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17 Feb 2016 How to Minimize Retaliation Claims During the Termination Process

Last week, the EEOC recently released its enforcement data for Fiscal Year 2015. Unsurprisingly, retaliation claims continue to rise and made up nearly 45 percent of all charges filed. This statistic is unsurprising given the relative ease it is for an employee to assert a claim.   In most jurisdictions, the employee must only show he or she made a good faith complaint about an employment practice such as discrimination or harassment and, shortly thereafter, the employee suffered some form of adverse employment action such…

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16 Feb 2016 Refusal to Exempt Employee from “Mark of the Beast” Hand Scanner Proves Damning for Company

  This week the Equal Employment Opportunity Commission (EEOC) scored a victory on behalf of a man who claimed that his former employer failed to accommodate his religious beliefs. Beverly Butcher, an Evangelical Christian who had worked at a mine operated by Consolidation Coal Co. for 35 years, feared that a biometric hand scanner used to clock employees in and out of work was really a mechanism that affixed upon its users the “Mark of the Beast,” as described in the Biblical Revelations. Butcher, who…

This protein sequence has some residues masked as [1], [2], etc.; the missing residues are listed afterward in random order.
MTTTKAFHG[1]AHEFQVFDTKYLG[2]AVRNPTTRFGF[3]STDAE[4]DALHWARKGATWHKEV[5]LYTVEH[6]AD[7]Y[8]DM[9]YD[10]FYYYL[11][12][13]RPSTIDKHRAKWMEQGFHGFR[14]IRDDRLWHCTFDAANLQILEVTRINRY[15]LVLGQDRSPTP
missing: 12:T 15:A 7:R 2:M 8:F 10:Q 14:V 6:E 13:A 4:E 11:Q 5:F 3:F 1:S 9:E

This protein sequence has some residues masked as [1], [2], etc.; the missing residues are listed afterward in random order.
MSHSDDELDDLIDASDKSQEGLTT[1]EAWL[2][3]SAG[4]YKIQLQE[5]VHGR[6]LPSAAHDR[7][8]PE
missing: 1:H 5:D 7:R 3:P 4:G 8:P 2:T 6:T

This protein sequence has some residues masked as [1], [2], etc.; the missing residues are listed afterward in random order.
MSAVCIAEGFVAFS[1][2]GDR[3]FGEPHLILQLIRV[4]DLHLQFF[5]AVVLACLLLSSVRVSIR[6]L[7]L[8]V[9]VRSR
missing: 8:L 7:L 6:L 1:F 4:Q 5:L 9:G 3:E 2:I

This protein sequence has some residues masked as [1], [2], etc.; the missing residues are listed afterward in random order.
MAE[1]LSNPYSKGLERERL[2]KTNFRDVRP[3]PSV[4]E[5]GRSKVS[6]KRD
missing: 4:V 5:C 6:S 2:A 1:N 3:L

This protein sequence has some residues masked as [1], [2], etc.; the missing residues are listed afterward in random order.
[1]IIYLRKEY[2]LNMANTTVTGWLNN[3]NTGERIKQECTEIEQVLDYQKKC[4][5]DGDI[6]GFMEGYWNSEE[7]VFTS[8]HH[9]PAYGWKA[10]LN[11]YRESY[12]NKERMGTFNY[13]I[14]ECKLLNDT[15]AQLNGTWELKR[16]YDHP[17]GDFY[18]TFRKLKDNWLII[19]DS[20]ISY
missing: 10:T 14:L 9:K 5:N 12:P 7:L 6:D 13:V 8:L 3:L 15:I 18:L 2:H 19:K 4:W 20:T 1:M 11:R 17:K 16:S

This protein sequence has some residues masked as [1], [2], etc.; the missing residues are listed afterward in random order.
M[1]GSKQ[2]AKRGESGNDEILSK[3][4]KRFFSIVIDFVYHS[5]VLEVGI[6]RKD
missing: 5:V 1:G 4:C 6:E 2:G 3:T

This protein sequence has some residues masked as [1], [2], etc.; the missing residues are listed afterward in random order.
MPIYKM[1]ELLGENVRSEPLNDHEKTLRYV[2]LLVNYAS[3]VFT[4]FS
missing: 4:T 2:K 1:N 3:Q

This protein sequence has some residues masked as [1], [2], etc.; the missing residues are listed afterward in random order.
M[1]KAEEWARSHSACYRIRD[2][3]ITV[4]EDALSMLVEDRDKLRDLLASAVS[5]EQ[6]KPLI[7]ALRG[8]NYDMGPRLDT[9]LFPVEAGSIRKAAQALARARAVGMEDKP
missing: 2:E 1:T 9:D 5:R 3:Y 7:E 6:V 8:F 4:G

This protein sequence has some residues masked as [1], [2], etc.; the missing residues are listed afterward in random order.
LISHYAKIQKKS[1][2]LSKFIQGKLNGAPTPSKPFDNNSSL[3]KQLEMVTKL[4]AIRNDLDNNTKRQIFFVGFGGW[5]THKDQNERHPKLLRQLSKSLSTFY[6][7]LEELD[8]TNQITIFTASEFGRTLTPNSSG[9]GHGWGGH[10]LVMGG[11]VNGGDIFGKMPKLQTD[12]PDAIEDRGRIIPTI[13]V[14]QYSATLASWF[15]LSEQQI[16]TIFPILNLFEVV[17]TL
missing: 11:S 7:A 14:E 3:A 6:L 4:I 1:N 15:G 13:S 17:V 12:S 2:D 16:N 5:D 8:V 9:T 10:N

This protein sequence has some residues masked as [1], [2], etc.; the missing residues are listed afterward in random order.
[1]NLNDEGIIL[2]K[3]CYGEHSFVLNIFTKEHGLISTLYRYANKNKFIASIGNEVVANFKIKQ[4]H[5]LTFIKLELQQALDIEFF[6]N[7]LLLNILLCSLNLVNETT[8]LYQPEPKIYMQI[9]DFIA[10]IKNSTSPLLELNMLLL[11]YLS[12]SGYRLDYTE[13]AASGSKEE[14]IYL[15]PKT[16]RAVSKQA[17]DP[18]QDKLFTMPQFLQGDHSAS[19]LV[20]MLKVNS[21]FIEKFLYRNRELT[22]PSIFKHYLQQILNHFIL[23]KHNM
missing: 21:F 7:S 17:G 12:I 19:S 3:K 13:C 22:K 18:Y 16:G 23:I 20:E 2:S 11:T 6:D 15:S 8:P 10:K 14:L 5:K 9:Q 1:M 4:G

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15 Jan 2016 HR Note to Self: Accommodate Obvious Disabilities

  A recent case out of Connecticut federal court serves as a fine reminder that a good dose of common sense can be indispensable for staying out of trouble under the Americans with Disabilities Act (ADA). In the case in question, a call center employee was a top performer, consistently receiving sterling performance evaluations and even a special award for outstanding service. Unfortunately, a car accident led to disabling spine, hip, elbow, shoulder, and knee injuries. The employee’s performance suffered as her injuries made it…

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08 Jan 2016 Permanent Lifting Restrictions and the ADA

  Permanent lifting restrictions can be a headache for employers when navigating through the accommodation process under the Americans with Disabilities Act (ADA). In determining the reasonableness of accommodating these restrictions, employers should review the essential functions of the position, whether it has provided similar accommodations, and whether such an accommodation could be provided permanently. All of this can be time consuming and difficult and can result in litigation if done wrong. However, a recent decision by the 7th Circuit Court of Appeals provides some…

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05 Jan 2016 New Year, New Laws: Welcome to 2016 in California

  In true California fashion, new measures that took effect on Jan. 1 will benefit millions of workers while posing additional challenges for employers. Some are broad, while others have a narrower focus. Below is a round-up of the notable New Year’s laws:   Minimum Wage The state minimum wage increased to $10 perhour. The $10 rate is the highest minimum in the nation—don’t worry Californians, Massachusetts also adopted this rate. For some comparison, the federal minimum is $7.25 perhour. Keep in mind that with the…